One example is the Ekso Bionics exoskeleton being tested at the Rehabilitation Institute of Michigan, part of the Detroit Medical Center. The institute is one of 10 leading U.S. rehabilitation therapy centers testing the exoskeleton, the Detroit Free Press reported Friday.
The device, propelled by electrical impulses and robotic sensors that help keep users upright and gently propel them forward, straps around them so they walk with a walker one step at a time.
Although it will eventually be lighter and more adaptable for private use, it currently is limited to centers like the rehabilitation institute participating in the Ekso Bionics study.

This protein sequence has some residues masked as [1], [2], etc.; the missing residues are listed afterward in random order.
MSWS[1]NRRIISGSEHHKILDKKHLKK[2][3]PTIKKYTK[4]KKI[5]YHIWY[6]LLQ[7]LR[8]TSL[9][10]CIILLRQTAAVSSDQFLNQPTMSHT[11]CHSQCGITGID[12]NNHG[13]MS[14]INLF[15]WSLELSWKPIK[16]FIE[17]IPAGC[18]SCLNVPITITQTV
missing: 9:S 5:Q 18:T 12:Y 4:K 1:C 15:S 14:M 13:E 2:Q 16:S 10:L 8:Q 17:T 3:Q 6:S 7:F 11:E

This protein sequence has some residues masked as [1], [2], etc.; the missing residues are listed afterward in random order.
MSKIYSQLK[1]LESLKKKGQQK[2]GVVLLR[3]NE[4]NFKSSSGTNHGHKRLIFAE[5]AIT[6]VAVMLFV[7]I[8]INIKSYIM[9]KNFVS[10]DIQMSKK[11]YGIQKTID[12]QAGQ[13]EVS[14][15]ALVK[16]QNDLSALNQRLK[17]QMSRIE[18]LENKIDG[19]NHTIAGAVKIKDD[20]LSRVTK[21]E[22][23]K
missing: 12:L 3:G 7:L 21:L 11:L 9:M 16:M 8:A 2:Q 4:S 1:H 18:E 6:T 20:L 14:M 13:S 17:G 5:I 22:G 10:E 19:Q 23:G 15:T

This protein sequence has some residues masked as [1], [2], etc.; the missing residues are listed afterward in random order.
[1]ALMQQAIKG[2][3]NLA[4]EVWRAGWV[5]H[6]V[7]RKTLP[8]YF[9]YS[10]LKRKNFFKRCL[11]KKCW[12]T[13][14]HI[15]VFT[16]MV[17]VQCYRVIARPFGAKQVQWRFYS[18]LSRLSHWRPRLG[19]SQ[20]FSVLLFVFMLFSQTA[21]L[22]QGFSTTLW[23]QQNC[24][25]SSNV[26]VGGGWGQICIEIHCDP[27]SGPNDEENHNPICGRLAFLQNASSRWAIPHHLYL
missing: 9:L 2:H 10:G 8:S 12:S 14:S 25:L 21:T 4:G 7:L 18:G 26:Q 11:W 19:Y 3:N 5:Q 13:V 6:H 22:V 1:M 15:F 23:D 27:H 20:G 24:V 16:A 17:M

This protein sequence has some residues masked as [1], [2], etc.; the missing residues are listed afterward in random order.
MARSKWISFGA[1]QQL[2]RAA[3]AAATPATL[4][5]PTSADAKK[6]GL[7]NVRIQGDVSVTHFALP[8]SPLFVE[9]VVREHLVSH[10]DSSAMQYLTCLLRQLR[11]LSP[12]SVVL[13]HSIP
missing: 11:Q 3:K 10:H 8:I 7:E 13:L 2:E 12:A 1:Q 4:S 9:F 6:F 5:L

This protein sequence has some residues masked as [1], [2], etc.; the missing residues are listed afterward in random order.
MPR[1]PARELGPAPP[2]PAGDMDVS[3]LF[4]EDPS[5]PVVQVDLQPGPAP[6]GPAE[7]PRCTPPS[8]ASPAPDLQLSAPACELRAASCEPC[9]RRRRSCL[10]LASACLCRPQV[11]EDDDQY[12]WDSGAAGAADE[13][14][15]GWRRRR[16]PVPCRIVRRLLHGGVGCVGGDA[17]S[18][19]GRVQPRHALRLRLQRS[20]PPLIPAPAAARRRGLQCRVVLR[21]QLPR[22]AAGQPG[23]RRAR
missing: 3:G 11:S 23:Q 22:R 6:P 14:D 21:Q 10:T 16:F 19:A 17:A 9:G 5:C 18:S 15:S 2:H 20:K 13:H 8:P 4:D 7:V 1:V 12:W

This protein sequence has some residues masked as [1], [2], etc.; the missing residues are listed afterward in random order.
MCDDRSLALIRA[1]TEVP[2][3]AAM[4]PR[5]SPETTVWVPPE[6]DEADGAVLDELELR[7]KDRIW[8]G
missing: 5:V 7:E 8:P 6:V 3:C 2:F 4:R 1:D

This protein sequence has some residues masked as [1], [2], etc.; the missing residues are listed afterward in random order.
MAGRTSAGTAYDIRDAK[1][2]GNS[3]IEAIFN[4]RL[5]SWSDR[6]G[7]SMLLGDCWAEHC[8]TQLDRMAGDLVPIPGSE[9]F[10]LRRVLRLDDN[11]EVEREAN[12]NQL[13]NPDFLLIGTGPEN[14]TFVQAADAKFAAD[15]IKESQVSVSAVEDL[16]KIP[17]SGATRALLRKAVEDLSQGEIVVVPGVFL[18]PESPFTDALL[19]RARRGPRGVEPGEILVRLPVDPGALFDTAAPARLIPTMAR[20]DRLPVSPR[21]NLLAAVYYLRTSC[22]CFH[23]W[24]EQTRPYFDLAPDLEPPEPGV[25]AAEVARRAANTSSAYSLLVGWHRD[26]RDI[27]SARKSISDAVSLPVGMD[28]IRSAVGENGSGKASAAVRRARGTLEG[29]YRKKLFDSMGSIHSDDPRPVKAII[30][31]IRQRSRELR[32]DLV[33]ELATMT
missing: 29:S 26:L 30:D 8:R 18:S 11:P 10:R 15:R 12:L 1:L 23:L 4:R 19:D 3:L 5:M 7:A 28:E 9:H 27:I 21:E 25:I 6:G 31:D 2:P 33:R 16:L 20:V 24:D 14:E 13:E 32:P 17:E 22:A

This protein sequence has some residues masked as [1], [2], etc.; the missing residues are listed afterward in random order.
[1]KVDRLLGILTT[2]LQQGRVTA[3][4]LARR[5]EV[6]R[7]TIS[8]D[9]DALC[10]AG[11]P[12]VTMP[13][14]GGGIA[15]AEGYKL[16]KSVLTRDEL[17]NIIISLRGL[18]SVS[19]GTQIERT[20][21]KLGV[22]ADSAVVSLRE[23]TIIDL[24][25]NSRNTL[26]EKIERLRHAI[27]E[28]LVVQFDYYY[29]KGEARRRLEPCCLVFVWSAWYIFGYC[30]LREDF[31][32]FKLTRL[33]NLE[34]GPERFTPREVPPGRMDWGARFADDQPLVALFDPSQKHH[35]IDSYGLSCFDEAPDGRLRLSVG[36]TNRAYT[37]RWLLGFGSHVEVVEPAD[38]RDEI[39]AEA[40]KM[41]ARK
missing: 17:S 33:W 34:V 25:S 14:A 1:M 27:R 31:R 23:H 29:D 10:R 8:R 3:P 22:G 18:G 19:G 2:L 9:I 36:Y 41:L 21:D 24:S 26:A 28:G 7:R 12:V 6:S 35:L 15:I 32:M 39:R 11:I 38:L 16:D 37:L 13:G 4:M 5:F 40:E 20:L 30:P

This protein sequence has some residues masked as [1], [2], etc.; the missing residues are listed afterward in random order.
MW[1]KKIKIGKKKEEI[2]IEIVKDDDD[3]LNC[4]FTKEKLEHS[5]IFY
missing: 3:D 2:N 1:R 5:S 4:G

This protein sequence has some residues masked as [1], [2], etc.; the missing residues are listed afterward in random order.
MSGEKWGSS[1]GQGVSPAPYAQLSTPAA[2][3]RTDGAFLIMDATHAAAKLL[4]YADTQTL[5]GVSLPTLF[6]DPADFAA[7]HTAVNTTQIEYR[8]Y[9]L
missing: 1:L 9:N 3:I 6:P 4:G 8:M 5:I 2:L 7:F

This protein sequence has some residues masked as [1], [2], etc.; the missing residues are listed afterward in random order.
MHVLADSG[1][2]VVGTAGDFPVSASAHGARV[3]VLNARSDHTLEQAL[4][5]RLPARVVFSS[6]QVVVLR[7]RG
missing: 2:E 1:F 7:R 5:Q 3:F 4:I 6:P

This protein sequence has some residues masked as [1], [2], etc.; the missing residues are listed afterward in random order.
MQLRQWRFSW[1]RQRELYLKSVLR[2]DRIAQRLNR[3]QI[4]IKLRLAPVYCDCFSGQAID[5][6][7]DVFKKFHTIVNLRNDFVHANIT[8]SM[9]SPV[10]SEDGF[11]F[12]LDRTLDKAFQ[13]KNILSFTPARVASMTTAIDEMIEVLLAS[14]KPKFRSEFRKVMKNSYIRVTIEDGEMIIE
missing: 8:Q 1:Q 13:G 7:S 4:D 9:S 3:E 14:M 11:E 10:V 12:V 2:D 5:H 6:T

It should be available this year for consumers to purchase for their personal use, a spokeswoman for the company, based in Berkeley, Calif., said.
However, the device currently costs about $100,000 and is unlikely to be covered by insurance.
Still, the technology has benefits for both patients and therapists when compared with other types of electrical stimulation devices for spinal cord recovery, and the technology is bound to improve, experts say.
"The opportunity in the next 10 years should be endless," Ekso physical therapist Darrell Musick said. The devices "should be lighter, faster, more fluid, better turning and more functional."